Should You Stay or Should You Go?



“And I realized that there’s a big difference between deciding to leave and knowing where to go.” — Robyn Schneider

As a friend leaves her job, I wonder at what point did she stop feeling fulfillment.

What do you do if you find yourself in a situation where you don’t feel fulfilled?

I see more and more people leaving jobs, people leaving people, and people leaving the lives they were creating, to try and find fulfillment.

In The Inner Edge: The 10 Practices of Personal Leadership, Joelle K. Jay walks through what to do when you find yourself in a situation where you don’t feel fulfillment.

What to Do When You Don’t Feel Fulfillment

What do you do if you find yourself in a situation where you don’t feel fulfillment?   You have three options: stay, change, or leave.  What you should do depends on your values.

Via The Inner Edge: The 10 Practices of Personal Leadership:

“Leaders ask this question all the time.  Especially in a post-9/11 world, fewer and fewer leaders, especially those who are committed to being better leaders and leading a better life, are willing to sacrifice a personal sense of fulfillment for superficial versions of success.

As I see it, if you find yourself in a situation where you don’t feel fulfillment — a job, a career, a relationship, a particular way you’ve configured your life — you have three options:

You can stay.
You can change.
You can leave.

Any one of these can be right.  It all depends on your values.”

1. You Can Stay

If you know what your most important values are, you can often find a way to spend more time in your values.  As one of my early mentors put it, sometimes the best job is the one you already have.

Via The Inner Edge: The 10 Practices of Personal Leadership:

“You can often stay where you are in your work, and life, and find new ways of honoring your values.  Colleen, the banker, provides a stellar example of how you can feel fulfillment in the exact same situation in which it was lacking.  Colleen went through the while process to get there:

  1. She acknowledged her loss of motivation.
  2. She mined, defined, and refined her values.
  3. She assessed her current life in terms of her values.
  4. She saw a vision for a more fulfilling life.
  5. She asked herself how she could feel more fulfilled.

This process helped her find her way back to herself.  She did this all on her own, with very little change in her life except a new perspective and a renewed sense of purpose.  But that’s not always possible.  When it’s not, you will need to take more drastic measures.  You may need to make a change.”

2. You Can Change

Nature favors the flexible, and the more adaptable you are, the more options you have in any situation.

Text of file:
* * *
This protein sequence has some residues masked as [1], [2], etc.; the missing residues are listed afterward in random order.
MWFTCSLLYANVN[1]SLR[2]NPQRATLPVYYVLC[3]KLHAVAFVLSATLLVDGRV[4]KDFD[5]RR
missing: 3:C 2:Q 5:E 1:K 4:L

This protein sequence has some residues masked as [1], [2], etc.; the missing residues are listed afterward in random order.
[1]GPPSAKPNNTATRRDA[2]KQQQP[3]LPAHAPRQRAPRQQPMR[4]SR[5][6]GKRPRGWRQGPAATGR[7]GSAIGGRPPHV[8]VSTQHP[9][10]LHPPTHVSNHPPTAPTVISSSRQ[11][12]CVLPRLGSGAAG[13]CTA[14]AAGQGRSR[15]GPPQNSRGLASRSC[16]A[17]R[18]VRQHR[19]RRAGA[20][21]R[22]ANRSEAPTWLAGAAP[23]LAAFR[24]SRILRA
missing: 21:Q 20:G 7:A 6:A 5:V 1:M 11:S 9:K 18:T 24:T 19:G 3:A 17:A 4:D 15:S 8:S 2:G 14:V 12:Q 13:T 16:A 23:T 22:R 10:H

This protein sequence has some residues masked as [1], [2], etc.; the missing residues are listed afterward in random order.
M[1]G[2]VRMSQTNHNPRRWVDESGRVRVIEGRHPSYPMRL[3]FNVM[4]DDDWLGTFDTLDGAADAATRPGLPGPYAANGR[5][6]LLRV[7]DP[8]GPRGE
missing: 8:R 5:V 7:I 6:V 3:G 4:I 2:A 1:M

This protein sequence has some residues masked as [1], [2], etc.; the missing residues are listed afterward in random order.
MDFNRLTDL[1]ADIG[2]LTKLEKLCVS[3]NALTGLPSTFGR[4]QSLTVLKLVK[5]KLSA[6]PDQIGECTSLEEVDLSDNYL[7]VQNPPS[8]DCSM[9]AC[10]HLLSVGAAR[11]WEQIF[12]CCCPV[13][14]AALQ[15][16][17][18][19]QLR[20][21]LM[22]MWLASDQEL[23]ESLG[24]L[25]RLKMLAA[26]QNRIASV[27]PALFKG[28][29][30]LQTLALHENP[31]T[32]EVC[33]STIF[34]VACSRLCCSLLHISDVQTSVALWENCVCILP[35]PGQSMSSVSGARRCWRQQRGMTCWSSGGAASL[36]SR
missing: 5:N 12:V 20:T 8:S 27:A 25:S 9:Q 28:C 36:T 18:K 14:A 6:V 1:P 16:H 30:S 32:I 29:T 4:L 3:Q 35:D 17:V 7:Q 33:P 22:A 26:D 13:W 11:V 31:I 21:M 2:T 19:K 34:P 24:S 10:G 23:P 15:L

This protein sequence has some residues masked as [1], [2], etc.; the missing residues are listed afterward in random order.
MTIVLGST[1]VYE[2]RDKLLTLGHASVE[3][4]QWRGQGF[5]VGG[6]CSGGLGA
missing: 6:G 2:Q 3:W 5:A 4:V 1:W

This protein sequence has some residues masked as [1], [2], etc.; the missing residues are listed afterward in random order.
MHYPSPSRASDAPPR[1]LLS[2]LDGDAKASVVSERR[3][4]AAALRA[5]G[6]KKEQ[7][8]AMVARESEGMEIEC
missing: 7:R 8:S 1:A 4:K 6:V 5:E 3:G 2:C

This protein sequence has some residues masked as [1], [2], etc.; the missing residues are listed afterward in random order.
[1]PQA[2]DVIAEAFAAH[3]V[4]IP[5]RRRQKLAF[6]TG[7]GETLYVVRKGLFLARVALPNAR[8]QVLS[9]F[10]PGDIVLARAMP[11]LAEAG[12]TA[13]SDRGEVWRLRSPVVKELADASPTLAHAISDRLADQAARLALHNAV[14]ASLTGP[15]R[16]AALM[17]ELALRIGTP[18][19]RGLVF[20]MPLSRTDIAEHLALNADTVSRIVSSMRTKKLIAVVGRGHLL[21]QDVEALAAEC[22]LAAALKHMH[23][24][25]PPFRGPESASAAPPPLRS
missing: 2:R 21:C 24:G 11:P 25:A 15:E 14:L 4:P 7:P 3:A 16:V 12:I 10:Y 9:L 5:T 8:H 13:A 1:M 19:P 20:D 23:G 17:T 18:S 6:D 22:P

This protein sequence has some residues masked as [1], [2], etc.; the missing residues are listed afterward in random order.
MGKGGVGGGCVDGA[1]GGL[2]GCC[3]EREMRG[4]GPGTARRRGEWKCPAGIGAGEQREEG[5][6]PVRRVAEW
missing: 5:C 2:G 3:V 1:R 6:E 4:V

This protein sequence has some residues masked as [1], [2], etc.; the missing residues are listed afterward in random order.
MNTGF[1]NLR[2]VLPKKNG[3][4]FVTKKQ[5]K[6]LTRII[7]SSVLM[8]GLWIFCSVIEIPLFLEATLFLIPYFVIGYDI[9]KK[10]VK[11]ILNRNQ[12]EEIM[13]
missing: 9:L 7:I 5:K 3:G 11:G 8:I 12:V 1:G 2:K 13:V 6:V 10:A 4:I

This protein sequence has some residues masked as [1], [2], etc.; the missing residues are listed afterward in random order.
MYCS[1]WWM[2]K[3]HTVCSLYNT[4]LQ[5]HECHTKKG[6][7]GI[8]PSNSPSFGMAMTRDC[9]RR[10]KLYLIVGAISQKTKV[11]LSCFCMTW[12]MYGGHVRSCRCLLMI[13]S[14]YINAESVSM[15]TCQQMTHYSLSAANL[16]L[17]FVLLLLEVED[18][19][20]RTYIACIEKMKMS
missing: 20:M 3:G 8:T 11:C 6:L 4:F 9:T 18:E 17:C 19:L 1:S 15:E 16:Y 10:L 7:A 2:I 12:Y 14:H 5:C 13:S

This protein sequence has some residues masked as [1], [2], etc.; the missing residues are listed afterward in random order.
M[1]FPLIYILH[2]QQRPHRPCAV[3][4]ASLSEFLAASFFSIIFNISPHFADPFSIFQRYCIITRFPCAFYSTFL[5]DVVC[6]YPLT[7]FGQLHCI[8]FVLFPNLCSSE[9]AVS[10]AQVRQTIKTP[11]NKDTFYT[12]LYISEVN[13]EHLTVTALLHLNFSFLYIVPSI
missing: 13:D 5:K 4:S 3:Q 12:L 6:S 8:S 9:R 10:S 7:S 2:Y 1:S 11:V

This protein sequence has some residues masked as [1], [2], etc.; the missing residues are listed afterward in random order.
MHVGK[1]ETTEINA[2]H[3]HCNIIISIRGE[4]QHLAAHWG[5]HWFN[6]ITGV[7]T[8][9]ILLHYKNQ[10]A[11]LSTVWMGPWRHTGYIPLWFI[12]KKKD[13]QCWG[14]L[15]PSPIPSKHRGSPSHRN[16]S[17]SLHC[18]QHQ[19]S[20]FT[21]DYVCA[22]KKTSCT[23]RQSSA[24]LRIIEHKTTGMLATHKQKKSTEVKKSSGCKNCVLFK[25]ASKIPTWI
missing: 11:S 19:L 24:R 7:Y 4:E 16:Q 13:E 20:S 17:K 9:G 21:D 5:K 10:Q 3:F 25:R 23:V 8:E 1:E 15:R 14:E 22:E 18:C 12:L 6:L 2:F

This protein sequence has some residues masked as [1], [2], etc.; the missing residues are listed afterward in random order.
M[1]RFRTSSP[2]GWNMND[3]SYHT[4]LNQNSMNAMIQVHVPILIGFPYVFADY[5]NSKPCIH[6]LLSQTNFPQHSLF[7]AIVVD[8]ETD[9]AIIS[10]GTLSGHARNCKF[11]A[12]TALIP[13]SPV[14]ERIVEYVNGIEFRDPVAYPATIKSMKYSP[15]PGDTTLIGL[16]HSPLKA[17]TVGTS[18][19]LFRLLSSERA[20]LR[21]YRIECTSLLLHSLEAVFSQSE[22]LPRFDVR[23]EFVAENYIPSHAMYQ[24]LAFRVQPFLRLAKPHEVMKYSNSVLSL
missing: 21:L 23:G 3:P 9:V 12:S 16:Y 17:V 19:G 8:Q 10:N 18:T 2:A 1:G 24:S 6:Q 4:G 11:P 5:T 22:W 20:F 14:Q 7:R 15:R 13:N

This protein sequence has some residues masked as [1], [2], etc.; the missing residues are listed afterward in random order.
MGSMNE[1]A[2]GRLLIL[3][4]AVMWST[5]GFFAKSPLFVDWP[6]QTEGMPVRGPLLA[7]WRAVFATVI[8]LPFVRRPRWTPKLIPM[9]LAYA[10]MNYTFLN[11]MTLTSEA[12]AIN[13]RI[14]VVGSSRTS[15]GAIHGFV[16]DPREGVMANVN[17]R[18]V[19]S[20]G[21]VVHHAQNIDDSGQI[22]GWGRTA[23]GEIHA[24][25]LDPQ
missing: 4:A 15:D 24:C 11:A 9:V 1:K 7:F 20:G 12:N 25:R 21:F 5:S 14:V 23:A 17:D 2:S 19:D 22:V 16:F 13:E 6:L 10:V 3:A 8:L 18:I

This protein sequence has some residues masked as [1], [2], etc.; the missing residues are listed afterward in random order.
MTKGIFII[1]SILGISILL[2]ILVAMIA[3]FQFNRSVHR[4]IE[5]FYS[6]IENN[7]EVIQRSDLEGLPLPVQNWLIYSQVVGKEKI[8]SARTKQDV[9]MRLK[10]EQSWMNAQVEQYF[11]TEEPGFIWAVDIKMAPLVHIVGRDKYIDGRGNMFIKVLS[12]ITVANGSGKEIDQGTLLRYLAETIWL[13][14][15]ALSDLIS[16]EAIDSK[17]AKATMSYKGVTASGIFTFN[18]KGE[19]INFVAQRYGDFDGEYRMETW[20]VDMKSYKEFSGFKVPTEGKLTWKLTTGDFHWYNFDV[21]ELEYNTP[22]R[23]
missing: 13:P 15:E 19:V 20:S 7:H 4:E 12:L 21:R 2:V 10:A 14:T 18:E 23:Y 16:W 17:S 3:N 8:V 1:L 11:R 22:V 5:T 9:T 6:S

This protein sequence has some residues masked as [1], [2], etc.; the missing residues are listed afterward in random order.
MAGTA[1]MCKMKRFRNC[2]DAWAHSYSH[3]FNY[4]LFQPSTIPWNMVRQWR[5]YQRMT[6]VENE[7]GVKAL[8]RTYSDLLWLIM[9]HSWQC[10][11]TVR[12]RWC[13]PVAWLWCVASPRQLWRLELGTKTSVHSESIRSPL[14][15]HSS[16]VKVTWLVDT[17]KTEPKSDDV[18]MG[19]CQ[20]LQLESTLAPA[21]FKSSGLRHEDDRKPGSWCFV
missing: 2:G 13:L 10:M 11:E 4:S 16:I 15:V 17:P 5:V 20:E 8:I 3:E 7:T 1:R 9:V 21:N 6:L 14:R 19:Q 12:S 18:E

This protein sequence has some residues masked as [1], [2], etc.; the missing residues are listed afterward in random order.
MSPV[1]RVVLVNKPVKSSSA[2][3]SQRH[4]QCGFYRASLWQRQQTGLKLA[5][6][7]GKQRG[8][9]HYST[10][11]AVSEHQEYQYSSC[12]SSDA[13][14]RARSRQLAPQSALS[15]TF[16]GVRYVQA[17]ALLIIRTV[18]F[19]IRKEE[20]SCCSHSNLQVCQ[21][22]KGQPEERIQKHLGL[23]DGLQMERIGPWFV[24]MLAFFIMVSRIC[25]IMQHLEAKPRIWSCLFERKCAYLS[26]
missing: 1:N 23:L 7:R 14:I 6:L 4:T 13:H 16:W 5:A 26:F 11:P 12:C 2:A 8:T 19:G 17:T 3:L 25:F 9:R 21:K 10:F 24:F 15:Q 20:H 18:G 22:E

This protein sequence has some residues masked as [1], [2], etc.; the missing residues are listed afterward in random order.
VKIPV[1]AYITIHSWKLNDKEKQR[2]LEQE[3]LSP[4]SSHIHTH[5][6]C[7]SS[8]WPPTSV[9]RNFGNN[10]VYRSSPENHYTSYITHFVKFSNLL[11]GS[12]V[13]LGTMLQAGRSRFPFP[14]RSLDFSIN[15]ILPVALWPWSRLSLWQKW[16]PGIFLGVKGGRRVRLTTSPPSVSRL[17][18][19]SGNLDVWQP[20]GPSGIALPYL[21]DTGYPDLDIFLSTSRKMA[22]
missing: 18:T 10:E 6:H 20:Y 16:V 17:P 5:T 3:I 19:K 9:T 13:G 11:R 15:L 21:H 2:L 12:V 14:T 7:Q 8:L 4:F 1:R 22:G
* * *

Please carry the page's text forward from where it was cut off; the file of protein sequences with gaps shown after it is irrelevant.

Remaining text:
Via The Inner Edge: The 10 Practices of Personal Leadership:

“You may not be able to find your values in your current circumstances, in which case you’ll need to look for ways to alter the situation.  One leader I coached, Mindy, discovered that by exploring new ways of working (telecommuting, using flex time, starting a job share, and delegating more creatively) she was able to keep her job as a high-powered corporate attorney while spending time with her newborn son.  If your values don’t seem to be honored by your circumstances, you may be able to change your circumstances to suit your values.”

3. You Can Leave

You can choose to leave.  The thing to remember is that the grass isn’t always greener on the other side, and wherever you go, you take you with you.

Via The Inner Edge: The 10 Practices of Personal Leadership:

“In the scenarios above, Colleen and Mindy were able to either flex their perspective or their situation to fit their values.  Sometimes, that’s a compromise neither you nor your organization are willing to make.  The sooner you can realize that, the sooner you can move on.  Here are some leaders who had to make that decision.

Larson valued service.  He resigned from his job as the CFO of a health benefits company when it was clear the dominant value of the president was profit – or as Larson put it, ‘the margin above the mission.’

Noah valued rest and restoration.  He gave up his stressful two-hour commute to the city for a less flashy but equally rewarding job close to home.

Marcus valued compassion.  When the partners in his radiology practice doubled their caseload and became, as he put it, ‘a patient mill,’ he switched practices and joined a group that allowed for more patient consultation and long-term relationships.”

Renegotiate the Situation

You can look at work and life through the lens of your values.   You can use your values to guide how you change the situation, or as way to see that you can’t.

Via The Inner Edge: The 10 Practices of Personal Leadership:

“When you identify your values, you can hold them up against the circumstances you face and decide how to renegotiate the situation to make it work – or else, to realize more quickly that it can’t.”

Running away or getting away from something is never the same as running towards something.

The key to knowing where to go, starts from knowing who you are, and what you want to spend more time doing.

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Image by Donato Accogli.

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  1. Great post! It is so easy to lose sight of what our real values are. But once we decide to live by our values, the best choices become much more obvious.

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